If only the world were populated exclusively by the sane and rational, your job as a business owner would certainly be a lot easier. But as we all know, some people spend much of their lives over-agitated or spoiling for a fight, and even the most level-headed of us sometimes let our emotions get the best of us.
You can't always avoid having to deal with overly emotional people, but while these difficult conversations are simply part of life, there are ways to make them less painful and more constructive. That's the message of a useful post that recently appeared on blog Barking up the Wrong Tree.
The piece features an interview with Dr. Albert J. Bernstein, a clinical psychologist who, while treating the truly psychotic, perfected his techniques for bringing out-of-control conversations back down to earth. His advice includes tips like, "If you feel like a preschool teacher, you're probably doing it right," and suggestions for soothing outraged folks on the phone, as well as these phrases to help turn down the emotional dial on your most challenging conversations.
1. "Please speak more slowly. I'd like to help."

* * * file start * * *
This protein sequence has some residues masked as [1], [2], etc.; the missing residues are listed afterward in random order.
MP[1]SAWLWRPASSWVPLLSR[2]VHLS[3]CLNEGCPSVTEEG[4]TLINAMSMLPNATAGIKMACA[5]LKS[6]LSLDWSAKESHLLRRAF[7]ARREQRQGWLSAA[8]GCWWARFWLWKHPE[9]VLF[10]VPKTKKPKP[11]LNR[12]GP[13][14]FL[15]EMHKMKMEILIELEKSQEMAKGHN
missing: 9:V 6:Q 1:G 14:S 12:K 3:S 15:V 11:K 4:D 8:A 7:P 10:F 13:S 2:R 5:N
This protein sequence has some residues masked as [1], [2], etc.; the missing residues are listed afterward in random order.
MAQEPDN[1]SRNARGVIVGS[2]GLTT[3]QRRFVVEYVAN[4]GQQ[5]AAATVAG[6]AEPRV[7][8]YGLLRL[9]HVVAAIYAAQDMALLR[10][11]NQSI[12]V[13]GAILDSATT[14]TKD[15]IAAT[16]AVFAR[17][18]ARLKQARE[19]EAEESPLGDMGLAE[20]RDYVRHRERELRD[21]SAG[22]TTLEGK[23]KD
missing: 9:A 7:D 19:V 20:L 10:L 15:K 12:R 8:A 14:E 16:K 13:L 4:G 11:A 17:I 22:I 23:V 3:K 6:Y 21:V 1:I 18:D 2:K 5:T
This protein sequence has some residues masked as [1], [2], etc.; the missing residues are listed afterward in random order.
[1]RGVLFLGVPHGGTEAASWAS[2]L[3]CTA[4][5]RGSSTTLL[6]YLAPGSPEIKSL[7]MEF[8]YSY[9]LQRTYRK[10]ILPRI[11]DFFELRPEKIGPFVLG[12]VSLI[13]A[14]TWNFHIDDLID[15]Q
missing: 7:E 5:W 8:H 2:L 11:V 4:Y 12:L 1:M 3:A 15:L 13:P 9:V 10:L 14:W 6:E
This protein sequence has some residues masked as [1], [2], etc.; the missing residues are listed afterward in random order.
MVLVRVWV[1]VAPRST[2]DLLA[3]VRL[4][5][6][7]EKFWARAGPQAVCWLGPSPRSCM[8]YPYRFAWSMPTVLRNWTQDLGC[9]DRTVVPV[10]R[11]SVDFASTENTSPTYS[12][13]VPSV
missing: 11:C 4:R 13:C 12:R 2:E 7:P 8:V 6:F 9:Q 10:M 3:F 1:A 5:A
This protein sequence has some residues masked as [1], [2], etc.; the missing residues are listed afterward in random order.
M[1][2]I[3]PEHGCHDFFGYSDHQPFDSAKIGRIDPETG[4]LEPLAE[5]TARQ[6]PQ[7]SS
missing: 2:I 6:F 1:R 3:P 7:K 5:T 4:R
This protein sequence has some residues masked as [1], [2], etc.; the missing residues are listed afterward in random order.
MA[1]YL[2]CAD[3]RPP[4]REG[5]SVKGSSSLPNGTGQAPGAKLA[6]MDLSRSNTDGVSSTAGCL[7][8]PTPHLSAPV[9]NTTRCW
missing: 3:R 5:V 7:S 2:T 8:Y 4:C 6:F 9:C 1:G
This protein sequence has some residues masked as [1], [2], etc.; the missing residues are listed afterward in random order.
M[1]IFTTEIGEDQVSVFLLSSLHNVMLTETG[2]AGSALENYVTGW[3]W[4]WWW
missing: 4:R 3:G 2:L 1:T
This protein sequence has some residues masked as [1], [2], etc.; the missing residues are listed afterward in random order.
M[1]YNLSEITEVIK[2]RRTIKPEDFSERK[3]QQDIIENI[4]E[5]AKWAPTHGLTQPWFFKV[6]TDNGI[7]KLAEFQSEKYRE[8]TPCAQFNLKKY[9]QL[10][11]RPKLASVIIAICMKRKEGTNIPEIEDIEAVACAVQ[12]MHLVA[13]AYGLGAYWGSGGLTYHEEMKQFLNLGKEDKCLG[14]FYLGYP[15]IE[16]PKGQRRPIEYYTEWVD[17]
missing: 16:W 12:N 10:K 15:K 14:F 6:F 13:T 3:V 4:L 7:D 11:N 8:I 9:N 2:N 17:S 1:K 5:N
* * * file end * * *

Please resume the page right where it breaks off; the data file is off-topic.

The problem may not be that they're speaking too quickly; the problem may be they're screaming their head off or sobbing uncontrollably. Nonetheless, this phrase can work its magic, according to Bernstein.
"Why does this work? It breaks the pattern in their head," the post explains. "They're expecting you to resist them but you're not. You're asking them to clarify. You're interested. This makes them shift more out of 'dinosaur brain' and into thinking. And that's good."
2. "What would you like me to do?"
This one works on similar principles to phrase number one. It knocks the over-emotional person out of using their "dinosaur brain"--the primitive, emotional part that only knows flight or fight--and forces them to start using move evolved thinking skills.
3. Any question at all.
It doesn't matter how loony the other party is being; if you want to get the conversation back on any sort of sane track, telling them they're insane or explaining how your viewpoint is more sensible isn't going to help. Why? "Explaining is almost always a disguised form of fighting back," says Bernstein. The other party will sense that and just get more aggressive and emotional.
So even if they're raving that they're Elvis back from the dead, you're better off asking where they've stashed their sequined jumpsuit than you are explaining that, in truth, they appear to be an extremely unwell psychiatric patient. "The act of listening is reflecting back the person's emotional state, not necessarily the content of what they're saying," according to Bernstein, and doing that by asking relevant questions is more likely to calm people down and lead the conversation onto firmer ground than any attempt to inject level-headed good sense.